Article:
Saturday, November 04, 2006

Ted Haggard & Dealing With Sin

Ted Haggard is the senior pastor of the 14,000-member New Life Church in Colorado Springs, Colorado and he is the president of the National Association of Evangelicals, which claims membership by dozens of denominations and millions of Christians. Haggard has had regular meetings with President Bush and was named by TIME magazine as one of the 25 most influential religious leaders in America.

November 2, Mike Jones, a male escort in Denver, claims that Haggard had been paying for sex with him for the past three years. Jones also says that that Haggard snorted methamphetamine before their sexual encounters to heighten the experience.

Ted Haggard is on suspension from New Life Church pending investigation and he has resigned his position with the NAE. Haggard’s initial response to the allegations was a complete denial of gay sex and drug use. At this writing Haggard has now admitted that he received a massage from Jones and bought meth but never used it and threw it away.

More of the story and the truth will come out. I will not draw final conclusions about Haggard until the investigation is over.

Because Haggard was such a man of influence and had taken strong public stands against a number of moral issues including gay marriage which is on the Colorado ballot for November 7, many are jumping on the story for whatever political gains can be had as well as to take shots at the hypocrisy that is found in religion, especially Christianity.

I concede that Christianity and the church have much hypocrisy and sin. For a variety of reasons there have been a percentage of believers through the years that have felt it important to portray themselves as “having it together” and not living “in bondage to sin”. Therefore, when it becomes known that said life that is “together” and free of “bondage” is in fact broken and sinful, watching skeptics take it as one more reason not to come close to God and faith.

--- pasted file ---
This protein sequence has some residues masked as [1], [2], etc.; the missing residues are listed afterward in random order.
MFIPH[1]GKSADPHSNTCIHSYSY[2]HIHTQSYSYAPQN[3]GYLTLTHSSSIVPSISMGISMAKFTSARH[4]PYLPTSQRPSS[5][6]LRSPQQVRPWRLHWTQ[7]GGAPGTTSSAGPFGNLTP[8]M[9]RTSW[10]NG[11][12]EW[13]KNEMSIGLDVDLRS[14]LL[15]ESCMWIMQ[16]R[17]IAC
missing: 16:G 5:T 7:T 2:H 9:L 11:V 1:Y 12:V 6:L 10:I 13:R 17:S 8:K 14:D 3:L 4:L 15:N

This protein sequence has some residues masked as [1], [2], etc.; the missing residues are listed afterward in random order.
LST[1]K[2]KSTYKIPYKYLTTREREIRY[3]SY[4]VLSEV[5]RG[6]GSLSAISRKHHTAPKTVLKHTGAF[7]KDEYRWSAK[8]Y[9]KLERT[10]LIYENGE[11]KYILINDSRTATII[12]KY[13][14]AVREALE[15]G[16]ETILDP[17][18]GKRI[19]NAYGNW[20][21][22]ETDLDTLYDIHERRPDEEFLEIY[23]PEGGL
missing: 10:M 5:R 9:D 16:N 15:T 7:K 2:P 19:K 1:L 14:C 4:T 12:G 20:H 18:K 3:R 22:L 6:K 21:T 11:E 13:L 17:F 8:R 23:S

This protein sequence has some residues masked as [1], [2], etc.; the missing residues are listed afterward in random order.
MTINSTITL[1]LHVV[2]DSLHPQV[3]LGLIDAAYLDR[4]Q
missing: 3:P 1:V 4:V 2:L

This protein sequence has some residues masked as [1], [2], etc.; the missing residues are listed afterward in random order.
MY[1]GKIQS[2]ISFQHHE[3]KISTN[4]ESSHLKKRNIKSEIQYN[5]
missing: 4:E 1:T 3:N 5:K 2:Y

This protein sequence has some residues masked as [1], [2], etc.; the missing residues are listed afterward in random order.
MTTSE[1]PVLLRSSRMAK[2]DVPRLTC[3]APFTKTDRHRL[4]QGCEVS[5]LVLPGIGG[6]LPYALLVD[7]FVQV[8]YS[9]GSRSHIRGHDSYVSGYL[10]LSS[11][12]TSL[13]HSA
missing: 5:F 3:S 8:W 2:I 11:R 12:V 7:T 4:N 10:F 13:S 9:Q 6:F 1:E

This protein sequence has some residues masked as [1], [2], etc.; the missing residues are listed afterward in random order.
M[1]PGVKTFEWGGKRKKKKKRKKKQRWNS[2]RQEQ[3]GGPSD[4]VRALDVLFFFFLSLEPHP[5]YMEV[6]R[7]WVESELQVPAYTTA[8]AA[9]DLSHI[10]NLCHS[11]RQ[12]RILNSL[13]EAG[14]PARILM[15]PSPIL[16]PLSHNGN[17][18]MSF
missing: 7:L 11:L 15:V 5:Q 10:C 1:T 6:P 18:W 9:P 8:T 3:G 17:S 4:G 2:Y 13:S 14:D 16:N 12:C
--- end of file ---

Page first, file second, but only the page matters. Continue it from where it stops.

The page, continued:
To my skeptic friend, Christianity does work in the lives of believers to bring integration and to free from destructive behaviors. It works in my life. But, I’m still a broken and sinful person and so is every other Christian. I’m more healed, more whole and more free from destructive ways than I’ve ever been. But, I’m not above ever failing and falling again. That’s why we must live with humility about our state and extend much grace to others.

To my believing friend, take Haggard’s story as an occasion to re-examine your own frailty. Refresh your relationship with Christ and continue receiving His grace to become all that God has designed your life to be.

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